The Necessary Bug

“It’s hard for you to throttle down,” Jeff recently told me during one of our many Roommate Kitchen Talks.

And he’s absolutely right.

If I’m not teaching, I’m writing.  If I’m not writing, I’m playing (or coaching or captaining) Ultimate.  If I’m not playing Ultimate, I’m doing yoga or lifting weights or going for a run.  If I’m not doing one of those things, I’m having a drink with a friend or tea with my boyfriend.  And if I’m not doing any of those things?  Well, I guess I actually sleep now and then.

I often have to give myself permission to relax.  I plan my down time.  “R&R” isn’t high on my list of priorities.  I’m always running from one thing to the next at warp speed. And that’s usually okay.  In fact, I thrive under those conditions.  I’m more energetic; more productive; happier.

But that isn’t to say that it doesn’t catch up to me.

This time around, my body took control of the situation.  It had been an especially stressful couple of weeks.  As usual, I wasn’t sleeping enough, or getting quite enough fuel.  I was emotionally drained, trying to work through some personal stuff that was keeping me up at night.  My calendar was packed with meetings and practices and grading and social activities.

And so, following a four-hour Ultimate practice on a Texas Summer Saturday Morning, I crashed.  My body worked with me through the grueling heat and physical strain.  It cooperated.  But afterward…it just powered down.

Reality hit:  I was sick.

My throat started to hurt and my nose grew increasingly congested.  My energy plummeted.  Food tasted unsatisfying (which is really saying something for me).  I skipped a visit from an old friend, missed a baby shower, and bailed on a party that I really wanted to attend.  I fell asleep, fully clothed, lights on, surrounded by random items on the bed at 9:00pm.  And I slept until 8:00am the next morning.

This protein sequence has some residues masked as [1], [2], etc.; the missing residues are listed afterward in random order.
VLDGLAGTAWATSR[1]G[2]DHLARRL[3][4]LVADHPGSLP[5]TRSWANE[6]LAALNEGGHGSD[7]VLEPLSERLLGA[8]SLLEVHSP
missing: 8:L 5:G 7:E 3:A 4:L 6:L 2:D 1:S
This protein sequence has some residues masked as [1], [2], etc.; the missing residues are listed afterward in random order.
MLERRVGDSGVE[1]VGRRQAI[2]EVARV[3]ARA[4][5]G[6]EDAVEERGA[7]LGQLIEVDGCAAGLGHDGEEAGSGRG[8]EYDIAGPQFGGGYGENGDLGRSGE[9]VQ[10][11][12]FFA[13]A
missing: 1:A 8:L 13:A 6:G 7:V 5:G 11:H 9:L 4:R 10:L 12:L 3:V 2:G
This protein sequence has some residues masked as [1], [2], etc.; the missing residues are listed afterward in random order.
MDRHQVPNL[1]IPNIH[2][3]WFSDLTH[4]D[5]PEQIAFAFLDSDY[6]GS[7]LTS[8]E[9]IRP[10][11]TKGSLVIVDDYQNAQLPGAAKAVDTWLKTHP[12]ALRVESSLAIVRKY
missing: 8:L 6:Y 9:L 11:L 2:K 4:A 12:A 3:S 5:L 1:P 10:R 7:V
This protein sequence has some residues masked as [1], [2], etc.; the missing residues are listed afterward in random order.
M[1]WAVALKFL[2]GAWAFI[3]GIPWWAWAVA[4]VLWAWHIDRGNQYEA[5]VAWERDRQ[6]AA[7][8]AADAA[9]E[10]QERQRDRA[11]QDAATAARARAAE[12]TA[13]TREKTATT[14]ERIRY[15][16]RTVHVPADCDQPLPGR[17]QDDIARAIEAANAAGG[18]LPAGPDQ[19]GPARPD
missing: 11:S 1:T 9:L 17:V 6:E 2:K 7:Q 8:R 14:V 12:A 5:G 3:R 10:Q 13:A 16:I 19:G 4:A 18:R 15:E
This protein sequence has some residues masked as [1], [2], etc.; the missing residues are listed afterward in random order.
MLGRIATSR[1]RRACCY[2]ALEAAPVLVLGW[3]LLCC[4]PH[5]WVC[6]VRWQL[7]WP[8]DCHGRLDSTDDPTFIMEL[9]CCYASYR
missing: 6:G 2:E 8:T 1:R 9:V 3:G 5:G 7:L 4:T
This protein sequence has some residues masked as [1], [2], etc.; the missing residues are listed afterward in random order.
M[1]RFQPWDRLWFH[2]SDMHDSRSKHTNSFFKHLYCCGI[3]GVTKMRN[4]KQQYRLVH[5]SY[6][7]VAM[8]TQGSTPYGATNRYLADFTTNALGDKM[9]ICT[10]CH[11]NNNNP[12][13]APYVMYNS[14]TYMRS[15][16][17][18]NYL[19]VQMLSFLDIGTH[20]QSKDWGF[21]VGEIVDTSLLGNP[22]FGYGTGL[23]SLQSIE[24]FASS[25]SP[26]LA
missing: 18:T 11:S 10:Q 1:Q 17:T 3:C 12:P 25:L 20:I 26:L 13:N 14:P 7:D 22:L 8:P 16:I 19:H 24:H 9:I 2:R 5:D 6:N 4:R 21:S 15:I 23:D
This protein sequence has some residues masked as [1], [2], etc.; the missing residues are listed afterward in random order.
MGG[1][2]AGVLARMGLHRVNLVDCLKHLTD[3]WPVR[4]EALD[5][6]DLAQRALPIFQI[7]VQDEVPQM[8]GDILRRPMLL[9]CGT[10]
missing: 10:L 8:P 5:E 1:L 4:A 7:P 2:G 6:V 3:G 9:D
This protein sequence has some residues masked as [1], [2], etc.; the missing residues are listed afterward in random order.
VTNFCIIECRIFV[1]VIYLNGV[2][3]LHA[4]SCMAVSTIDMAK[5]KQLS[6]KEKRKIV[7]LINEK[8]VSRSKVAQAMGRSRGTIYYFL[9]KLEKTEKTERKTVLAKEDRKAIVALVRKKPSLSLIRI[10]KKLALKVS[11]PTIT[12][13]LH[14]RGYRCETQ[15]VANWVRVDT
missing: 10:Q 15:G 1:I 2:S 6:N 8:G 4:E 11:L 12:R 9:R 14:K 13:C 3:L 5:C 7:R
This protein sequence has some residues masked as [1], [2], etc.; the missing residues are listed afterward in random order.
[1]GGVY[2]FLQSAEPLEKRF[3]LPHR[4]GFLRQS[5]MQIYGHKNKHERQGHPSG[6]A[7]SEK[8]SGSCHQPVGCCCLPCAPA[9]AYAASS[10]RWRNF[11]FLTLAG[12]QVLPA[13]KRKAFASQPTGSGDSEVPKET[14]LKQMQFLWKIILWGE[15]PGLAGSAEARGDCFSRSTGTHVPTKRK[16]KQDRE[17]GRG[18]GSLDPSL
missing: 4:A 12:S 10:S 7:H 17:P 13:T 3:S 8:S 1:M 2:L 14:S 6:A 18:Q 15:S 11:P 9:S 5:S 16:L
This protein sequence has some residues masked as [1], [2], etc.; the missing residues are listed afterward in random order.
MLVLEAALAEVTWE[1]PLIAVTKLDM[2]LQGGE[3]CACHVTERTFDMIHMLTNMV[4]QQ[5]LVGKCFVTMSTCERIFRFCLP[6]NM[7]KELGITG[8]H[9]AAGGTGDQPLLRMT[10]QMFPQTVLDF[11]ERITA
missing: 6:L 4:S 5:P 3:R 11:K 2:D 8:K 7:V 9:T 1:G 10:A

I managed to get up for breakfast on Sunday morning.  But then I lay down again and slept away most of the morning, my laptop quietly glowing with reruns of 30 Rock on Netflix.

I did little else on Sunday.  I rallied and made some vegetable soup; I read a few chapters in my book; I think I may have talked on the phone.  But I went to sleep early again that night and slept through until my early-Monday wakeup.

It’s extremely rare that I let a weekend pass with so little activity.  I don’t generally sleep in very late, and even when I intend to go to sleep early I rarely accomplish the feat.  But this time I just didn’t have a choice.  It was out of my hands.  My body had surrendered and thrown my mind into auto-pilot.

Miraculously – and logically – I felt better on Monday and Tuesday.  The cold that had knocked me on my ass was rapidly retreating.  And my own fear of illness had pushed me to take better care of myself; to let a few days pass without a workout; to get sufficient sleep; to make plans for my meals.

I hate being sick.  But in some twisted way I needed to get this cold, with its snot and its scratchy throat and its headaches.  I hated it, but I’m kinda thankful for it, too.

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